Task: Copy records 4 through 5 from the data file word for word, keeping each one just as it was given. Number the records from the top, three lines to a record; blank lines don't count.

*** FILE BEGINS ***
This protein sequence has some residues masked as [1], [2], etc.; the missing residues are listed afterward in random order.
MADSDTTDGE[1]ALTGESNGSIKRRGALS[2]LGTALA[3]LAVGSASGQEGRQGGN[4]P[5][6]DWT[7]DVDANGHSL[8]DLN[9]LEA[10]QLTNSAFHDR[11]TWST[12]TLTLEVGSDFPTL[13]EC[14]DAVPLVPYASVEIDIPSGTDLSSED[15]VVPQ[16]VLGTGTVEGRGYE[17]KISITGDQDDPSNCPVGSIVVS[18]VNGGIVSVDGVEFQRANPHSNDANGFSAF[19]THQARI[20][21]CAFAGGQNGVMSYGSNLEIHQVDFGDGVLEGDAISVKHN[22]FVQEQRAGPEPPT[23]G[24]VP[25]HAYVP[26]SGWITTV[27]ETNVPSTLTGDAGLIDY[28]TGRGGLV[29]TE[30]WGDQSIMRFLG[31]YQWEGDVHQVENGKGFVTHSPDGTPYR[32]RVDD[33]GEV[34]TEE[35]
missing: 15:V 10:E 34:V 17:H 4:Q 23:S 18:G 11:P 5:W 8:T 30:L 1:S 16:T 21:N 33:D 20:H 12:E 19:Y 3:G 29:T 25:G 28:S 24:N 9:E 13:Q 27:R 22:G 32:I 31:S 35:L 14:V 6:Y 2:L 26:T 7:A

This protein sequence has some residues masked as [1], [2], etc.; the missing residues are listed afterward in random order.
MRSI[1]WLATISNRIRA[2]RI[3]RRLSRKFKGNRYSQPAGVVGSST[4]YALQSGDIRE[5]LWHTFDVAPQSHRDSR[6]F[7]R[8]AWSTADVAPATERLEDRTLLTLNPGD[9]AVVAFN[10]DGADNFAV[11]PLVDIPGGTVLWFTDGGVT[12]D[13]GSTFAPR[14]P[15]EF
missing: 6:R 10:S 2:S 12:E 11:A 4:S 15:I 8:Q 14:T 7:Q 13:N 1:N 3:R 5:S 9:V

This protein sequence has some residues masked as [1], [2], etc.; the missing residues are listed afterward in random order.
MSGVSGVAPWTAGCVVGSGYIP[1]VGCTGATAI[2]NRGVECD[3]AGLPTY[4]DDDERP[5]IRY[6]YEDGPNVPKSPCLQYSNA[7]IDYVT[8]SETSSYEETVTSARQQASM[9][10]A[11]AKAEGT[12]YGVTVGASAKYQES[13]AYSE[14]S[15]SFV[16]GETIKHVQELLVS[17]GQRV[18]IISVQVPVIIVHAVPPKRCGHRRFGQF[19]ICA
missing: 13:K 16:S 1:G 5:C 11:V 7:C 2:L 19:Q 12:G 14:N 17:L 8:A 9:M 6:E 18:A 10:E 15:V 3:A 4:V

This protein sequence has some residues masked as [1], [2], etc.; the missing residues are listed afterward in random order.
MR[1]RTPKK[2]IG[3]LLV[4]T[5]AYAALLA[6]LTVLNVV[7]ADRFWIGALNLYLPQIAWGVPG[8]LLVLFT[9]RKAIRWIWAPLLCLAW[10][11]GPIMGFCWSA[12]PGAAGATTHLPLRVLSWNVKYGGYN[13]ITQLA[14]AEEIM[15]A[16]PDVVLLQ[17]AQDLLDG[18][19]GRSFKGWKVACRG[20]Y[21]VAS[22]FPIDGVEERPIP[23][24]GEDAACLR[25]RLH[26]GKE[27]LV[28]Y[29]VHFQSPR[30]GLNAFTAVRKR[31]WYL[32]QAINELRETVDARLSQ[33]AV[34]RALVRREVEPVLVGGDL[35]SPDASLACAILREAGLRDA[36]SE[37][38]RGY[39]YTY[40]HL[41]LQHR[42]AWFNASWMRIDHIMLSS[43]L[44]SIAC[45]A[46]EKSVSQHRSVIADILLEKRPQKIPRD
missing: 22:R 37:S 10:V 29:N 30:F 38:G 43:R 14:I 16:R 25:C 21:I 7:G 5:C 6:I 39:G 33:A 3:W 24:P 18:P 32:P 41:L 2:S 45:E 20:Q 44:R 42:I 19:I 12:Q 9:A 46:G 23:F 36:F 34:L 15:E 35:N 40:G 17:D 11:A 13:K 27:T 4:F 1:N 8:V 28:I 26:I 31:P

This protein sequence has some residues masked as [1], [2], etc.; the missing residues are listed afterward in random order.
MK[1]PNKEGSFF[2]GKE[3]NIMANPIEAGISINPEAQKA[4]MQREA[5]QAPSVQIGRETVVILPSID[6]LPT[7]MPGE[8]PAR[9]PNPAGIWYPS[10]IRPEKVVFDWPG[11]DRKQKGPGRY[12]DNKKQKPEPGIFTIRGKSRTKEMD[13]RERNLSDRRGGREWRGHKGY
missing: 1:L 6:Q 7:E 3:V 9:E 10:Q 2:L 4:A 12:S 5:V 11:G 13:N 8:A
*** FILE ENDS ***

This protein sequence has some residues masked as [1], [2], etc.; the missing residues are listed afterward in random order.
MR[1]RTPKK[2]IG[3]LLV[4]T[5]AYAALLA[6]LTVLNVV[7]ADRFWIGALNLYLPQIAWGVPG[8]LLVLFT[9]RKAIRWIWAPLLCLAW[10][11]GPIMGFCWSA[12]PGAAGATTHLPLRVLSWNVKYGGYN[13]ITQLA[14]AEEIM[15]A[16]PDVVLLQ[17]AQDLLDG[18][19]GRSFKGWKVACRG[20]Y[21]VAS[22]FPIDGVEERPIP[23][24]GEDAACLR[25]RLH[26]GKE[27]LV[28]Y[29]VHFQSPR[30]GLNAFTAVRKR[31]WYL[32]QAINELRETVDARLSQ[33]AV[34]RALVRREVEPVLVGGDL[35]SPDASLACAILREAGLRDA[36]SE[37][38]RGY[39]YTY[40]HL[41]LQHR[42]AWFNASWMRIDHIMLSS[43]L[44]SIAC[45]A[46]EKSVSQHRSVIADILLEKRPQKIPRD
missing: 22:R 37:S 10:V 29:N 30:F 38:G 43:R 14:I 16:R 25:C 21:I 7:G 5:C 6:I 39:G 33:A 3:W 24:P 18:P 32:P 41:L 2:S 45:E 20:Q 44:R 42:I 19:I 12:Q 9:A 46:G 23:F 36:F 34:L 15:E 35:N 40:G 17:D 11:A 13:K 27:T 4:F 1:N 8:V 28:I 26:I 31:P

This protein sequence has some residues masked as [1], [2], etc.; the missing residues are listed afterward in random order.
MK[1]PNKEGSFF[2]GKE[3]NIMANPIEAGISINPEAQKA[4]MQREA[5]QAPSVQIGRETVVILPSID[6]LPT[7]MPGE[8]PAR[9]PNPAGIWYPS[10]IRPEKVVFDWPG[11]DRKQKGPGRY[12]DNKKQKPEPGIFTIRGKSRTKEMD[13]RERNLSDRRGGREWRGHKGY
missing: 1:L 6:Q 7:E 3:V 9:E 10:Q 2:L 4:A 12:S 5:V 11:G 13:N 8:A